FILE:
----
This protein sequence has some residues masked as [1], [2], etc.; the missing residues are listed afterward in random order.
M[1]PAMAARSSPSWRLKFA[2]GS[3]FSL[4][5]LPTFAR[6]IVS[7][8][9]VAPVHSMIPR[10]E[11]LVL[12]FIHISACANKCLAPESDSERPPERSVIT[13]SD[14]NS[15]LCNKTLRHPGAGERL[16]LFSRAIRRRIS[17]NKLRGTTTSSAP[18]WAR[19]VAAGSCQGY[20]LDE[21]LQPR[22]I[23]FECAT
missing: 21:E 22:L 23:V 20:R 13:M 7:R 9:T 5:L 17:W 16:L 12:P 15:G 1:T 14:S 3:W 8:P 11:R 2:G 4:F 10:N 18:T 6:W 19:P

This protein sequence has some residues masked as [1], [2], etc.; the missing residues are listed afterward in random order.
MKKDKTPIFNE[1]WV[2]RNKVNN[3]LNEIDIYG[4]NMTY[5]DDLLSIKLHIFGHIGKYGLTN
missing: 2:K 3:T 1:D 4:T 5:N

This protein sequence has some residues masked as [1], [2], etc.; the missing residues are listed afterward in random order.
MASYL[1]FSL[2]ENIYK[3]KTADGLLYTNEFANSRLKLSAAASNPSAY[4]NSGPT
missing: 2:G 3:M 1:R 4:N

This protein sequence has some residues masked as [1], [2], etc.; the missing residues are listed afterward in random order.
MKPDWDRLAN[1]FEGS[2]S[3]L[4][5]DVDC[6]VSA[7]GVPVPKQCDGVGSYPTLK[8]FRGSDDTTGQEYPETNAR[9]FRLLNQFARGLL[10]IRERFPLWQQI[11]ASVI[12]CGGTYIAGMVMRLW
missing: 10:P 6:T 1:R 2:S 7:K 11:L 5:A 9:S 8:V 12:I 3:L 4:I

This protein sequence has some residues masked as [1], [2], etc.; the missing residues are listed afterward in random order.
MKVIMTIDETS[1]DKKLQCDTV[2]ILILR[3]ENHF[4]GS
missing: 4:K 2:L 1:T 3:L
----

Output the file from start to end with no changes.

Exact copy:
This protein sequence has some residues masked as [1], [2], etc.; the missing residues are listed afterward in random order.
M[1]PAMAARSSPSWRLKFA[2]GS[3]FSL[4][5]LPTFAR[6]IVS[7][8][9]VAPVHSMIPR[10]E[11]LVL[12]FIHISACANKCLAPESDSERPPERSVIT[13]SD[14]NS[15]LCNKTLRHPGAGERL[16]LFSRAIRRRIS[17]NKLRGTTTSSAP[18]WAR[19]VAAGSCQGY[20]LDE[21]LQPR[22]I[23]FECAT
missing: 21:E 22:L 23:V 20:R 13:M 7:R 9:T 5:L 17:W 16:L 12:P 15:G 1:T 14:S 3:W 8:P 11:R 2:G 4:F 10:N 18:T 6:W 19:P

This protein sequence has some residues masked as [1], [2], etc.; the missing residues are listed afterward in random order.
MKKDKTPIFNE[1]WV[2]RNKVNN[3]LNEIDIYG[4]NMTY[5]DDLLSIKLHIFGHIGKYGLTN
missing: 2:K 3:T 1:D 4:T 5:N

This protein sequence has some residues masked as [1], [2], etc.; the missing residues are listed afterward in random order.
MASYL[1]FSL[2]ENIYK[3]KTADGLLYTNEFANSRLKLSAAASNPSAY[4]NSGPT
missing: 2:G 3:M 1:R 4:N

This protein sequence has some residues masked as [1], [2], etc.; the missing residues are listed afterward in random order.
MKPDWDRLAN[1]FEGS[2]S[3]L[4][5]DVDC[6]VSA[7]GVPVPKQCDGVGSYPTLK[8]FRGSDDTTGQEYPETNAR[9]FRLLNQFARGLL[10]IRERFPLWQQI[11]ASVI[12]CGGTYIAGMVMRLW
missing: 10:P 6:T 1:R 2:S 7:K 11:L 5:A 9:S 8:V 12:I 3:L 4:I

This protein sequence has some residues masked as [1], [2], etc.; the missing residues are listed afterward in random order.
MKVIMTIDETS[1]DKKLQCDTV[2]ILILR[3]ENHF[4]GS
missing: 4:K 2:L 1:T 3:L